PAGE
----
Not everyone is willing to ask, but friends and bold strangers don’t seem to have an issue with it. Occasionally floaters (generally women) will mention feeling an irritable sensation in their genitals, similar to the way an exposed wound feels in the concentrated epsom salt. For women, it’s possible that this may be affected by their cycle and personal pH, so you could recommend floating at another time. This has been reported for backsides as well, if there are hemorrhoids, or it’s just been a rough week (a friend once mentioned wanting to purchase better quality toilet paper after a float!) Remind floaters that petroleum jelly is always an option in these situations.
Should I get high before my float? Joe Rogan does!
This may be a question more pertinent to states like Oregon and Colorado, but everyone should have an answer ready for this. Floating is already a trip, man! Honestly though, I think it is crucial to fully evaluate floating as an experience of its own. Encourage floaters to refrain from using natural and manmade substances, especially before their first several floats. If someone appears too intoxicated, DO NOT LET THEM FLOAT! Advise them of the risk and offer to reschedule their float. Don’t let their decisions become your liability.
Has anybody ever died in a float tank?
We had heard conflicting stories about this, so we recently decided to do some investigation. We are aware of two incidents. One was in a home tank with a woman, probably on strong pain medications, who ultimately passed from water temperatures well over safe standards. The other involved a man in commercial float tank center under the influence of ketamine. Feel free to share these stories as outliers in an industry that has an awesome track record, starting commercially in the early 1970’s. Here are links to those two cases.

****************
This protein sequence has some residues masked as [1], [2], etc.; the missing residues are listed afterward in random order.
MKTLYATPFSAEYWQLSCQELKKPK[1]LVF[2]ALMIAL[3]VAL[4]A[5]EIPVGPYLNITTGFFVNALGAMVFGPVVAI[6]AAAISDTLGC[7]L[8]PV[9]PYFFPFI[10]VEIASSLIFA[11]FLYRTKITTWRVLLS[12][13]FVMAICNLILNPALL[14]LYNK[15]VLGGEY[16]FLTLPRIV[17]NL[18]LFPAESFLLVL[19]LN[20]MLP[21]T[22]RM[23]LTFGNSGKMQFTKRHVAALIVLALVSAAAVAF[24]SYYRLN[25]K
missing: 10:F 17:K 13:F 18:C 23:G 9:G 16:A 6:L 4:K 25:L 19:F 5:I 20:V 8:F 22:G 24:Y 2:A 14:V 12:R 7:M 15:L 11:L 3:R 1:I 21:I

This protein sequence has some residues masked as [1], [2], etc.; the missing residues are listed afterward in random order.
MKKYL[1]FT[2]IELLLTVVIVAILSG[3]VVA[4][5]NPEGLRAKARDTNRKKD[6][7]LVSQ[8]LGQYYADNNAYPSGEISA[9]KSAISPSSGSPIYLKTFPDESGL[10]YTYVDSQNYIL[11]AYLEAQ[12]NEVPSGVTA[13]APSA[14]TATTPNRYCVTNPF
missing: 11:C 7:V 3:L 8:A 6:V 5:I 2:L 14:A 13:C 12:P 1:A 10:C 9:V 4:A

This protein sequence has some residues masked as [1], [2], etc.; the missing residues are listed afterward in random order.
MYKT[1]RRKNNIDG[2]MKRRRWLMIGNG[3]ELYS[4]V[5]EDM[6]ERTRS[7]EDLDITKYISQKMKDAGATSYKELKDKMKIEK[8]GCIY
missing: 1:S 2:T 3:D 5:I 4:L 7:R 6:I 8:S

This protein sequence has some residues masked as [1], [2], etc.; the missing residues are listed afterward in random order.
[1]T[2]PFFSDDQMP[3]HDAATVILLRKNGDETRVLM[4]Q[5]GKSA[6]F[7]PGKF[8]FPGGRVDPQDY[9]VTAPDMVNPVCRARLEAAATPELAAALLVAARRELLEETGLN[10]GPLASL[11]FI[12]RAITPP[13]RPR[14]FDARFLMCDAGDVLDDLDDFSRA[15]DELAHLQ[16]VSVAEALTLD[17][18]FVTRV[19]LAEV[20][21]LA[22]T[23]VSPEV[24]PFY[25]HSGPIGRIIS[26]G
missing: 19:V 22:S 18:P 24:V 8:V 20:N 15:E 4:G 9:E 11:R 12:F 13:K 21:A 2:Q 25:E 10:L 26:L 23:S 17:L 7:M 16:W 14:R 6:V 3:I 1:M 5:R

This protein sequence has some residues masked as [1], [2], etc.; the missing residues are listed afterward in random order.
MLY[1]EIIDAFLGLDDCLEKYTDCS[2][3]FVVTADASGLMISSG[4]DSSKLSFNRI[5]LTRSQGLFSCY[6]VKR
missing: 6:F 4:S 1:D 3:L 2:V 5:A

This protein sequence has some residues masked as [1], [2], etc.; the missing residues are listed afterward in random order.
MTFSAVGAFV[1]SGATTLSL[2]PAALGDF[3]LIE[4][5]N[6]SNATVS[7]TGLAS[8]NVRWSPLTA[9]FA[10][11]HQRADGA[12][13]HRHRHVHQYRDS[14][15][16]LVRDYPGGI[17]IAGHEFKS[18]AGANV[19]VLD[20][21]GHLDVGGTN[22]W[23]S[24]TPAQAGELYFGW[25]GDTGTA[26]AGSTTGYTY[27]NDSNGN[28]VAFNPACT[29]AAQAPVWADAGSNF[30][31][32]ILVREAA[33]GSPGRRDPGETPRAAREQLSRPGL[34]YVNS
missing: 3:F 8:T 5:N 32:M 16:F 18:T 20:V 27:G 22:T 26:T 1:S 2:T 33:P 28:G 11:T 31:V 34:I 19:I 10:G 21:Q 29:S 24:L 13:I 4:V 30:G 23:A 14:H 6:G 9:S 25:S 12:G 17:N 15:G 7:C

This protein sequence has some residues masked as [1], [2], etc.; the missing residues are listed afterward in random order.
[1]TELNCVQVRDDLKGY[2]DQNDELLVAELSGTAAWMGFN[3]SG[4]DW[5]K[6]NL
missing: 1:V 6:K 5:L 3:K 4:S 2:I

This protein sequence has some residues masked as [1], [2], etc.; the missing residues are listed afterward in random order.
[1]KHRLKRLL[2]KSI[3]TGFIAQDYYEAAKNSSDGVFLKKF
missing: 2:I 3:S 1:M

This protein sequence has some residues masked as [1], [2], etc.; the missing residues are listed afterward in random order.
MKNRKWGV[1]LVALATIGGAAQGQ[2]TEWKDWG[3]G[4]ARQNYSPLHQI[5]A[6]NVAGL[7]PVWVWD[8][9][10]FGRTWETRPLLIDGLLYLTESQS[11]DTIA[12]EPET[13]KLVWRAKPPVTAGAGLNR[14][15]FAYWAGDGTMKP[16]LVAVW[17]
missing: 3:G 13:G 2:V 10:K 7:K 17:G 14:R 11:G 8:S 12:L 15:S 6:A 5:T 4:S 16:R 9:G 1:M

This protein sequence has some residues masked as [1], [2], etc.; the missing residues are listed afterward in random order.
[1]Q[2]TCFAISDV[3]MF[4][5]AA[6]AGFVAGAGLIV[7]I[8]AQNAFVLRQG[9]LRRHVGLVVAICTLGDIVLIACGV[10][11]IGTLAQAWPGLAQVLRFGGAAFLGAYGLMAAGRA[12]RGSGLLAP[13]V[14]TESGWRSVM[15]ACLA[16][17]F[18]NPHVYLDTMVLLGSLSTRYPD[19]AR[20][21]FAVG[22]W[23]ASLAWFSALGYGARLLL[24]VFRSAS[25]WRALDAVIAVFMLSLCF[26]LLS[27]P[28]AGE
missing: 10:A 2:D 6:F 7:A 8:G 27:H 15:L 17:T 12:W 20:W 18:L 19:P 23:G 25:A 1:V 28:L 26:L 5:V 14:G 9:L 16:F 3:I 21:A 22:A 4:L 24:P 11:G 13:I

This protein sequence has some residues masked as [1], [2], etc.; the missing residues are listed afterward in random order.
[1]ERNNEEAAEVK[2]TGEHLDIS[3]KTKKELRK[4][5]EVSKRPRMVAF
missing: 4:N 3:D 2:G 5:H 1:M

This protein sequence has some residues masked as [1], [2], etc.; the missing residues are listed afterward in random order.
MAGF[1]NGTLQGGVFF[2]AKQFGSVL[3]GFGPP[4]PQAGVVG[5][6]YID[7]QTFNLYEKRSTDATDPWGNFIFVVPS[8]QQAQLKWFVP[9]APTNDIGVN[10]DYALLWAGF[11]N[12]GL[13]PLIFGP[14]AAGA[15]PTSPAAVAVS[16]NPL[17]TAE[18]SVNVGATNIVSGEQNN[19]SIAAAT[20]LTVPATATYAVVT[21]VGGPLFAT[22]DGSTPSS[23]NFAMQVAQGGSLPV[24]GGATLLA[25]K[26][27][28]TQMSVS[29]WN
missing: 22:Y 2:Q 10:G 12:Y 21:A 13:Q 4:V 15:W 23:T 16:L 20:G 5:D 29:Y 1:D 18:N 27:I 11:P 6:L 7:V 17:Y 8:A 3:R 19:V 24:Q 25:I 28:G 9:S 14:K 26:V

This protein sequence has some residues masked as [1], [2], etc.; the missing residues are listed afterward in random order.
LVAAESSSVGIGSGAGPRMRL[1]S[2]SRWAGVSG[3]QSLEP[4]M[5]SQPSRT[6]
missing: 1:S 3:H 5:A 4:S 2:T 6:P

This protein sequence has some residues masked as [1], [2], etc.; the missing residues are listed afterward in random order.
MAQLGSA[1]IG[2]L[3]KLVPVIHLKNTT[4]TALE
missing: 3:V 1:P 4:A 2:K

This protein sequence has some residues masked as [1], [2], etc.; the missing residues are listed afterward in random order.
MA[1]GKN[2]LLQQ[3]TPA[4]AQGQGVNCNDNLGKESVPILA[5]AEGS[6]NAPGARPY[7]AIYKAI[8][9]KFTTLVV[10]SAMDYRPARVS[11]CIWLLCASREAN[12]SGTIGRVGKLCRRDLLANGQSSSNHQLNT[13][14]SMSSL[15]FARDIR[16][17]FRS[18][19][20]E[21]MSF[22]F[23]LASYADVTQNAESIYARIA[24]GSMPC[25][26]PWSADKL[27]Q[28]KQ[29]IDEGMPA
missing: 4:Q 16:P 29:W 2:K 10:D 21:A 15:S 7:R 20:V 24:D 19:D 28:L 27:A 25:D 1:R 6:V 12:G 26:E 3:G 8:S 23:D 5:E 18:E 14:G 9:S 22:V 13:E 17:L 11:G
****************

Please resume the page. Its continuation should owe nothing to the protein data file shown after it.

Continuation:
The following questions are the most important to answer well. When someone’s physical and mental health are at stake, always suggest they consult their physician prior to floating. Help maintain our reputation as a safe and responsible industry! Your fellow float tank centers thank you.
I have a history of mental illness. Will this trigger my issues?
While it can be incredibly helpful for some, it is important they have a safe zone for after their float. In more severe cases, recommend floaters have a friend, caretaker, or mental health professional with them. For any cases, however, you should recommend that individuals consult a doctor for final approval.
I have suffered with a debilitating physical disorder for years. Will this cure my pains?
Feel free to provide anecdotes, but be sure floaters understand this is not factual, researched data. The same goes for people with less severe physical pains, such as those received on the job or in an accident. Don’t simply agree that the tanks will fix everything, even if it sometimes feels like they do.
Will I turn into a proto-human monkey while in the tank, like William Hurt in Altered States?
At Float On, only about one in twenty customers experience this side effect. Good luck, floaters!
Thanks for reading! Do you have any other questions you hear frequently? Is there anything you would like to add? Let me know: email@example.com